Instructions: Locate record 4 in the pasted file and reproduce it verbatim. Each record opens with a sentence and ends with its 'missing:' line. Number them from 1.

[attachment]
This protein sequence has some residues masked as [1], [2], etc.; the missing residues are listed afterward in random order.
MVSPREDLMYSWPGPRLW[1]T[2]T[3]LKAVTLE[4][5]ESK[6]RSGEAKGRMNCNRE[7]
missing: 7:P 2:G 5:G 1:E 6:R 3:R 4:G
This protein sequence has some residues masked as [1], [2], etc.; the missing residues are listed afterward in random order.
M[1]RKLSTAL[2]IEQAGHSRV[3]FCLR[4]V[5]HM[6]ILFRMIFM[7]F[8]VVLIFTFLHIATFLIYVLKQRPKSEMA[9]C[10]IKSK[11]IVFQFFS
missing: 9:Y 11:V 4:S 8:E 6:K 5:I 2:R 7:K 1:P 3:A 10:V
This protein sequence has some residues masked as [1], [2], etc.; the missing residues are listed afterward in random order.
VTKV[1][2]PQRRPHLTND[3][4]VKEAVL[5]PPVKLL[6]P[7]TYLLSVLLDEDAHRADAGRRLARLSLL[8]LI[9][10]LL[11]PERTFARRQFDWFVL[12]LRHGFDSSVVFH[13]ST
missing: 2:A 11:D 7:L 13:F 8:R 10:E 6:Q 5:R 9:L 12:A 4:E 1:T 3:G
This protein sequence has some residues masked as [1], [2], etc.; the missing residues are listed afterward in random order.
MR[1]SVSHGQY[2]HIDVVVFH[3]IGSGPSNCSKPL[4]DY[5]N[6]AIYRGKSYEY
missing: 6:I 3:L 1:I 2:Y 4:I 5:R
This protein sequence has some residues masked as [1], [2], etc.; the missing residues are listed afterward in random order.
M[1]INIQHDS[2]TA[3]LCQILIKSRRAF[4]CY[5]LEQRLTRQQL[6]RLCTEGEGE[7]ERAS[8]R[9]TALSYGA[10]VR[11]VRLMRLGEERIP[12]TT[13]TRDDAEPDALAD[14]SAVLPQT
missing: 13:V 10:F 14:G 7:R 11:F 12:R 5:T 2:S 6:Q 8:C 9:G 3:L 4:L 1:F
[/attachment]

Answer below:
This protein sequence has some residues masked as [1], [2], etc.; the missing residues are listed afterward in random order.
MR[1]SVSHGQY[2]HIDVVVFH[3]IGSGPSNCSKPL[4]DY[5]N[6]AIYRGKSYEY
missing: 6:I 3:L 1:I 2:Y 4:I 5:R